GPs will have to treat all unplanned hospital admissions as ‘significant events’ under proposals being put forward by Labour’s healthcare commission.
The controversial suggestion forms part of recommendations developed for Labour’s shadow health team by Sir John Oldham, a GP in Glossop and the former efficiency tsar at the Department of Health.
The proposals focus on integrating the delivery of care in the community to avoid unnecessary admissions to hospital, which are similar to current developments being proposed by the Government.
But it goes further in suggesting that GPs should evaluate each unplanned admission to hospital, including readmissions, as a adverse events which they should learn to avoid in future.
The report read: ‘The NHS must also recognise the role of specialist expertise beyond the confines of hospital buildings; there is a need to deinstitutionalise our basic concept of health care delivery for whole person care to be achieved.’
‘This alignment to specialist knowledge with primary and community care must form a central part of whole person care, allowing for a greater focus of that specialist expertise on keeping the population well in their own homes rather than treating people once they require acute care. As part of achieving this we believe that GPs should view all unscheduled admissions, including readmissions, to be Significant Adverse Events, which need to be reviewed within a framework of continuous quality improvement.’
The review was set up in May last year to inform Labour’s health policies ahead of next year’s election and also recommends there should not be another major reorganisation of the NHS until 2020 at the earliest.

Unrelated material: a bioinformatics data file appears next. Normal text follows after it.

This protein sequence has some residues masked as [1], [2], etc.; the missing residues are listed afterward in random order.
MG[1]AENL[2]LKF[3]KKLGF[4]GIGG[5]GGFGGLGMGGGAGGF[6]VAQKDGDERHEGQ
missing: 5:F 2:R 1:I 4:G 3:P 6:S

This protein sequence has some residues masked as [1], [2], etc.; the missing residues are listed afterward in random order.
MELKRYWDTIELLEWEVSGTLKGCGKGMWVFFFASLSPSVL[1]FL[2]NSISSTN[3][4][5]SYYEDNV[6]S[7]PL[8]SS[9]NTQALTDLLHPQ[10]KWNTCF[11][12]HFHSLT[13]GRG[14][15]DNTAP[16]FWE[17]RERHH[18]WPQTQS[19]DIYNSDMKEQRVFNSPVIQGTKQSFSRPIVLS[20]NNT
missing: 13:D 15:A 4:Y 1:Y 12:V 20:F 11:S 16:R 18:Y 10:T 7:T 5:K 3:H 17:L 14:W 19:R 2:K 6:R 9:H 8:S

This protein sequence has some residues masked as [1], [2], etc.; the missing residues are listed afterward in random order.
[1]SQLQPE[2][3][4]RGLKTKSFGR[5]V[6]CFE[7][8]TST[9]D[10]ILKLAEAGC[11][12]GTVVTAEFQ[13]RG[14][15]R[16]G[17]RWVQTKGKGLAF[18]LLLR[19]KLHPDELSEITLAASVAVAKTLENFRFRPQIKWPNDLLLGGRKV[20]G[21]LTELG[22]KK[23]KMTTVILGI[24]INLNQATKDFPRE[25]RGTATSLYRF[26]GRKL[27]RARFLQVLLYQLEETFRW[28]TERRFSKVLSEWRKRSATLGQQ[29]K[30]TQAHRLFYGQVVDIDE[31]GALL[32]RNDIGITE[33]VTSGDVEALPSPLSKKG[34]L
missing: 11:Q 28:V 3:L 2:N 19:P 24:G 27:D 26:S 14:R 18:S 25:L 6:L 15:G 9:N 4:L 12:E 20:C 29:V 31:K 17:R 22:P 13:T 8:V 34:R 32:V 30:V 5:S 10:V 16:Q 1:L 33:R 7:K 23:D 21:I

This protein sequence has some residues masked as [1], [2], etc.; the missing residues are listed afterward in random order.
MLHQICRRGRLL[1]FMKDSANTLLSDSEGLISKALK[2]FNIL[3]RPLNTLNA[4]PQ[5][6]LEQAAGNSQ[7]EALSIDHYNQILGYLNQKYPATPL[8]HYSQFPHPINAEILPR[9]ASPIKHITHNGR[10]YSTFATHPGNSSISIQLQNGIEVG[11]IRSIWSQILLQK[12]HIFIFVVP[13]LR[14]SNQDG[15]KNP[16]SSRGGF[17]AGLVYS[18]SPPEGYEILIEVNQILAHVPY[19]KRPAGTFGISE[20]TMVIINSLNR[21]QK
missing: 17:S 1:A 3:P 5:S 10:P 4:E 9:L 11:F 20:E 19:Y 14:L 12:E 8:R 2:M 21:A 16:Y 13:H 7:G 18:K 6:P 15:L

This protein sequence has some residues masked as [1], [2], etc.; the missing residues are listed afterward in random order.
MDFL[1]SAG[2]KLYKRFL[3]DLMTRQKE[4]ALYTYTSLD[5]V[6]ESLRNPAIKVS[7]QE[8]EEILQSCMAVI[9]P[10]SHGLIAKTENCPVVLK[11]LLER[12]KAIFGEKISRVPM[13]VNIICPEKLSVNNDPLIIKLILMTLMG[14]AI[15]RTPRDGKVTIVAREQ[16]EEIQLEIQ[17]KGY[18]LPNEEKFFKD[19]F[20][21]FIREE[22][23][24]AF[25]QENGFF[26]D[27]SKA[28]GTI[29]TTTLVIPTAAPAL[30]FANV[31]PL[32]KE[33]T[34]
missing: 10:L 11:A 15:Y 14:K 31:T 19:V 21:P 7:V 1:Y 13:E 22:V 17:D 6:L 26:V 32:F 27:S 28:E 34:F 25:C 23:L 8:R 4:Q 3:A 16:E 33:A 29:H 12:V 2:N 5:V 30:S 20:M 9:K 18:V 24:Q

It recommends a ‘National Conversation’ is set up to outline legislative changes merging of health and social care budgets that would come into effect by 2020.
It said: ‘In our view, a new compact needs to be agreed with the citizens of the country. We argue that the vehicle to achieve this is an independent National Conversation looking at health and social care together, to be completed within 12 months of the next general election and with legislation enacted thereafter to enable implementation from 2020 onwards.’
In the interim, it recommends CCGs become more involved in primary care commissioning, something that NHS England has said it is already looking at.
It goes on to recommend that a form of scrutiny committee is set up, similar to the recommendations in the GPC’s plans for the future of general practice.
The report said: ‘While we believe that primary care should remain formally commissioned by NHS England, local arrangements should be developed to ensure the alignment of the commissioning for care. The nature of these arrangements are best determined locally, but may involve the development of joint committees between NHS England local area teams, CCGs, local authority commissioners and health and wellbeing boards to provide local scrutiny and oversight.’
‘Fundamentally, the commissioning of primary care needs to be aligned with local population needs in a commissioning system where health and social care are aligned and where “sense of place” determines the commissioning of services. We believe that these arrangements should be shaped in full to carry out this role from 2017.’
It added that financial incentives also need to be locally aligned, something which NHS England is planning to look at in an upcoming review of incentives.
The report said: ‘We also believe that financial incentives for GPs must be aligned with the outcomes required within the health and wellbeing board’s local collective commissioning plan.’